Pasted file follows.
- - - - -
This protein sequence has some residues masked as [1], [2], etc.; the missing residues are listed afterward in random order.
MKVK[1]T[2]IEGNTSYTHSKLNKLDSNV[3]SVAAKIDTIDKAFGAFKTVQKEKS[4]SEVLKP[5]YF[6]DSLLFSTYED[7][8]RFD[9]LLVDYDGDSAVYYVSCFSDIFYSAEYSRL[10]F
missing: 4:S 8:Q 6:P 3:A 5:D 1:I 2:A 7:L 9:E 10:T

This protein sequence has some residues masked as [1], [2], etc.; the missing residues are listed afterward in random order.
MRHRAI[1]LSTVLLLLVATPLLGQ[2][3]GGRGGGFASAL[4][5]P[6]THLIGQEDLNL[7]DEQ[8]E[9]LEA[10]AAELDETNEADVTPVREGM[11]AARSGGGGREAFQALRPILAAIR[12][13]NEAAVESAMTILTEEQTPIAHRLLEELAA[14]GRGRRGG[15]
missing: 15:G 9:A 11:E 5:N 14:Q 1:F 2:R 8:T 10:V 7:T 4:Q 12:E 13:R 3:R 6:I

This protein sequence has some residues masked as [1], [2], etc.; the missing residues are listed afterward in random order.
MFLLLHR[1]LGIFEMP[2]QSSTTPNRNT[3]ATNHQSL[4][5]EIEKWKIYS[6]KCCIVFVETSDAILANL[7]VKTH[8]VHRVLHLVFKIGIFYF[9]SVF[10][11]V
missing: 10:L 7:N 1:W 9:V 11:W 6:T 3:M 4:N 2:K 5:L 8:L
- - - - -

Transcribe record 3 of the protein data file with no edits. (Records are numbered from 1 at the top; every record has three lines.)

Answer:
This protein sequence has some residues masked as [1], [2], etc.; the missing residues are listed afterward in random order.
MFLLLHR[1]LGIFEMP[2]QSSTTPNRNT[3]ATNHQSL[4][5]EIEKWKIYS[6]KCCIVFVETSDAILANL[7]VKTH[8]VHRVLHLVFKIGIFYF[9]SVF[10][11]V
missing: 10:L 7:N 1:W 9:V 11:W 6:T 3:M 4:N 2:K 5:L 8:L